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Goodbye Christopher Robin (2017)

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A behind-the-scenes look at the life of author A.A. Milne and the creation of the Winnie the Pooh stories inspired by his son C.R. Milne.

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2 wins & 1 nomination. See more awards »
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Cast

Cast overview, first billed only:
Vicki Pepperdine ...
Betty
...
...
...
...
Christopher Robin Aged 18
...
Ernest
...
Rupert
...
Lady O
Mossie Smith ...
Sharon the Midwife
Stanley Hamblin ...
Christopher Robin Aged 6 Months (as Stanley Hamlin)
...
Dexter Hyman ...
Christopher Robin Aged 3 Years
Sonny Hyman ...
Christopher Robin Aged 3 Years
...
Mary Brown
Sam Barnes ...
The Times Photographer
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Storyline

A rare glimpse into the relationship between beloved children's author A. A. Milne (Domhnall Gleeson) and his son Christopher Robin, whose toys inspired the magical world of Winnie the Pooh. Along with his mother Daphne (Margot Robbie), and his nanny Olive, Christopher Robin and his family are swept up in the international success of the books; the enchanting tales bringing hope and comfort to England after the First World War. But with the eyes of the world on Christopher Robin, what will the cost be to the family? Written by Fox Searchlight Pictures

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Inspired by the True Story


Motion Picture Rating (MPAA)

Rated PG for thematic elements, some bullying, war images and brief language | See all certifications »

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Details

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Release Date:

29 September 2017 (UK)  »

Also Known As:

Hasta pronto, Christopher Robin  »

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Box Office

Opening Weekend USA:

$57,917, 15 October 2017, Limited Release

Gross USA:

$1,721,762, 10 December 2017
See more on IMDbPro »

Company Credits

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Did You Know?

Trivia

Both Kelly Macdonald and Domhnall Gleeson have starred in Black Mirror. See more »

Goofs

In the station there was a poster for British Railways. BR did not exist until 1948. CR would have joined up before war ended in 1945. See more »

Quotes

Christopher Robin Aged 8: Are you writing a book? I thought we were just having fun?
Alan Milne: We're writing a book and we're having fun.
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User Reviews

You'll pull the book out of the attic after seeing this lovely biopic.
2 November 2017 | by See all my reviews

Not having any serious connection with Pooh, Tigger, Piglet and the rest of the children's story, Winnie the Pooh, I am perhaps even more ready than its devotees to admire Goodbye Christopher Robin. It's a biopic of great sensitivity that mixes nostalgia for the most popular children's book ever with the harshness of two world wars and the practice of parents leaving their children with nannies in the first quarter of the 20th century.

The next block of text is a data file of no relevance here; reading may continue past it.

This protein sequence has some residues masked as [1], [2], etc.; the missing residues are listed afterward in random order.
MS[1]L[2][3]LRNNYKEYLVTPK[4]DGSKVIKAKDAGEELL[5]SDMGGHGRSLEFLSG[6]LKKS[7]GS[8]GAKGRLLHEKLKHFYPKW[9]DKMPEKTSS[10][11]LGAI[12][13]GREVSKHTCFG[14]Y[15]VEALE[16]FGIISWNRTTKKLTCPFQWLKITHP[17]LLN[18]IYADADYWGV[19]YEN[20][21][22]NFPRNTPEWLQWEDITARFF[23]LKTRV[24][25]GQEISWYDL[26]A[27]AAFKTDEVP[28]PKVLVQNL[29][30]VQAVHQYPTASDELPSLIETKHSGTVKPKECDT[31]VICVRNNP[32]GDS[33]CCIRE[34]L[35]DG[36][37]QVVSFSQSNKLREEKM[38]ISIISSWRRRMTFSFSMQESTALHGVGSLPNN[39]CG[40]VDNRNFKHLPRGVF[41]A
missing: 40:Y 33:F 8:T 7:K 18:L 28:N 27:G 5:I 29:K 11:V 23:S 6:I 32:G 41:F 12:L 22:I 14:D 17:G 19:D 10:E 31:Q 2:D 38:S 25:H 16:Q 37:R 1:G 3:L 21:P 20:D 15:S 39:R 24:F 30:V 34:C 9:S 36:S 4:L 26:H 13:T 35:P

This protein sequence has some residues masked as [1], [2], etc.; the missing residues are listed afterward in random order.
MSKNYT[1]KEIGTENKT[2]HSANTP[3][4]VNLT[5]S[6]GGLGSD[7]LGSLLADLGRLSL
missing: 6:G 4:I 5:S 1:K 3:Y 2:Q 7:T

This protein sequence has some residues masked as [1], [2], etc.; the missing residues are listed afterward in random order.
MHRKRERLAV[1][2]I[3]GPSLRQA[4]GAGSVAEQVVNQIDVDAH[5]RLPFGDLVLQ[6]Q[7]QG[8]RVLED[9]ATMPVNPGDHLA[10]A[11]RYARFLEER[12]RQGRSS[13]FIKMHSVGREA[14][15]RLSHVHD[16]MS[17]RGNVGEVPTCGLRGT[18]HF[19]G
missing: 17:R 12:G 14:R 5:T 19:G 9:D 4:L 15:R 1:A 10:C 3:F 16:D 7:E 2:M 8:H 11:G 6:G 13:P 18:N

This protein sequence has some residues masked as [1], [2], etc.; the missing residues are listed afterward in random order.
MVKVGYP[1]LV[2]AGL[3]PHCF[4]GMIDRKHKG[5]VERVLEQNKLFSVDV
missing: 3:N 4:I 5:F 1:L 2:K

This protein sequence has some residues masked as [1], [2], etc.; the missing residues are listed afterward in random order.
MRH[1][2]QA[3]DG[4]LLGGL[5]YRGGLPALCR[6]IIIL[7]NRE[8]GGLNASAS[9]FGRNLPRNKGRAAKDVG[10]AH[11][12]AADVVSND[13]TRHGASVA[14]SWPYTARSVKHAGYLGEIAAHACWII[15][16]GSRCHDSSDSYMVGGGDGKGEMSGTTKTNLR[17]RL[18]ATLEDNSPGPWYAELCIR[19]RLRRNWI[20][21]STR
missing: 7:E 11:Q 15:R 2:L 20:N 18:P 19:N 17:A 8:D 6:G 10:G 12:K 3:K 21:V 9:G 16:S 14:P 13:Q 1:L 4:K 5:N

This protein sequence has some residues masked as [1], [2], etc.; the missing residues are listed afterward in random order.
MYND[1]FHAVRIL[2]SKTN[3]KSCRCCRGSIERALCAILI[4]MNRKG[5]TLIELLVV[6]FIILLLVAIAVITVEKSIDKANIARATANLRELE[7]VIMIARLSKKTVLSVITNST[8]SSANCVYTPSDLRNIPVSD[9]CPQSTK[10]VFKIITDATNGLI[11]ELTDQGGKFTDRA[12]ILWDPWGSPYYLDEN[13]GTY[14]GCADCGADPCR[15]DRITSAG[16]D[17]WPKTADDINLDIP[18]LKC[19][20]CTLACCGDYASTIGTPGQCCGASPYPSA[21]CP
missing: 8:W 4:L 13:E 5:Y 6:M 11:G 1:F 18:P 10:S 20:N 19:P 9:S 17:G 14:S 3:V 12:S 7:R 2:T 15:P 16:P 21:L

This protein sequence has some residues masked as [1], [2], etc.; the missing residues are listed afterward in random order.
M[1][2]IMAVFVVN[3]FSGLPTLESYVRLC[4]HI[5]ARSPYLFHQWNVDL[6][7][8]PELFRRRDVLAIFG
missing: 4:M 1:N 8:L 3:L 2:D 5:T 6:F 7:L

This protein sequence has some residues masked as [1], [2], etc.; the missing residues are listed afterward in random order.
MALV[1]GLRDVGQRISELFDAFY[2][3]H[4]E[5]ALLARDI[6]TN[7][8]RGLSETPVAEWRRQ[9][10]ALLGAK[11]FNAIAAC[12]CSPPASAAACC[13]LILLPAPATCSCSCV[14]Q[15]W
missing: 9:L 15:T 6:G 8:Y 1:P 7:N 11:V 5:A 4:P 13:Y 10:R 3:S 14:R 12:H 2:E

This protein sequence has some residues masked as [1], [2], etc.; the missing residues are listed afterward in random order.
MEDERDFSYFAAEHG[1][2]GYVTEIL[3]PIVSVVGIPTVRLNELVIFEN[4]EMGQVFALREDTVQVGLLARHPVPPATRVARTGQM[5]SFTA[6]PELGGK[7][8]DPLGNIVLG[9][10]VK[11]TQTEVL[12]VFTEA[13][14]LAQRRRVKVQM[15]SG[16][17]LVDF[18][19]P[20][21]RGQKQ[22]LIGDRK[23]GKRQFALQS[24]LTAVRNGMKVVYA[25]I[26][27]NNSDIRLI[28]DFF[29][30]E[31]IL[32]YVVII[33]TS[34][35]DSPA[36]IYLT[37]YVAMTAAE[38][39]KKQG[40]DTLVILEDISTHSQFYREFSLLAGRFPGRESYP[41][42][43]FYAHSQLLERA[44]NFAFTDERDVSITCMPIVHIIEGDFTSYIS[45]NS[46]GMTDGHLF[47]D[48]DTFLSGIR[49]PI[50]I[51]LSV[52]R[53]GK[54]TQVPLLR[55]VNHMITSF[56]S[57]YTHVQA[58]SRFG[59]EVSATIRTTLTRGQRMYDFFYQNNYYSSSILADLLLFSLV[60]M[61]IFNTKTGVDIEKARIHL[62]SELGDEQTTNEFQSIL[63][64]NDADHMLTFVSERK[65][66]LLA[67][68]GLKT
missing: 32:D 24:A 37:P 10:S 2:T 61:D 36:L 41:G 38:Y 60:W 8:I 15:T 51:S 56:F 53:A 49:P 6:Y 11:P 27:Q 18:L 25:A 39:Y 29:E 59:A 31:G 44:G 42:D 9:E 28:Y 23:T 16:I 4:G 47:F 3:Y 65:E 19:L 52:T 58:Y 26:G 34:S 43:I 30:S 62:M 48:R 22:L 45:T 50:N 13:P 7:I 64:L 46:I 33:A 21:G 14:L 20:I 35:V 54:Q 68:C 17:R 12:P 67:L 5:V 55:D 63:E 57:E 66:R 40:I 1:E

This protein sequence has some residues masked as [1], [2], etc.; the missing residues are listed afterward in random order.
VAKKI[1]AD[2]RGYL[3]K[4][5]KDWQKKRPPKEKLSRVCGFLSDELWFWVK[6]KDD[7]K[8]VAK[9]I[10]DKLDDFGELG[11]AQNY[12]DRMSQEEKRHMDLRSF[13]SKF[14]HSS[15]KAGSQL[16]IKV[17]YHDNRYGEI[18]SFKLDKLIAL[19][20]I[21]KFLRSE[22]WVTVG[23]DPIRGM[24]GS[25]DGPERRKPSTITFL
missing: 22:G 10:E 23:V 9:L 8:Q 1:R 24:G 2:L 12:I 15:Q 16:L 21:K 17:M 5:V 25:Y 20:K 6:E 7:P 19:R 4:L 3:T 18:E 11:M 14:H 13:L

I now wish I had a stronger relationship with those little critters and that lovable boy, for I could have used the distraction from the aftermath of WWII just as Pooh was able to do for the world after the war to end all wars. Author A.A. Milne (a stoic and yet lovable Domhnall Gleeson) was traumatized by his service in the war, and moved slowly to erase that PTSD while creating Pooh. The film spends too much time on his trauma, but it does help fill out Milne's character.

Yet, this is the story of Billy Moon (a remarkably-dimpled, serene Will Tilston), as Christopher Robin is called in real life, who supplies his dad with inspirations for the book. The film centers on remote dad's growing love for the boy and the book while remote mom goes off to London to do who knows what. The film carefully shows how children might be lucky to have a nanny like Neu (Kelly Macdonald) to give them love and some creative inspiration along the way.

Goodbye Christopher Robin is a successful biopic because it doesn't spare the story of anti-helicopter parents who endanger the mental health of their children with their absences. As fame overtakes the Milne family, the film still relays the sense of wonderment Billy had as a child immersed in love of his forest, animals, and imagination.

The biopic may be counter to what we expected of a world-renowned author of a book for children. That he had difficulty initially interacting with his own child is unusual, but the film is successful showing how he warms up and creates a masterpiece as well.

Though not always a feel good movie, Goodbye Christopher Robin makes you wish he'd never go away. It looks like he never will.


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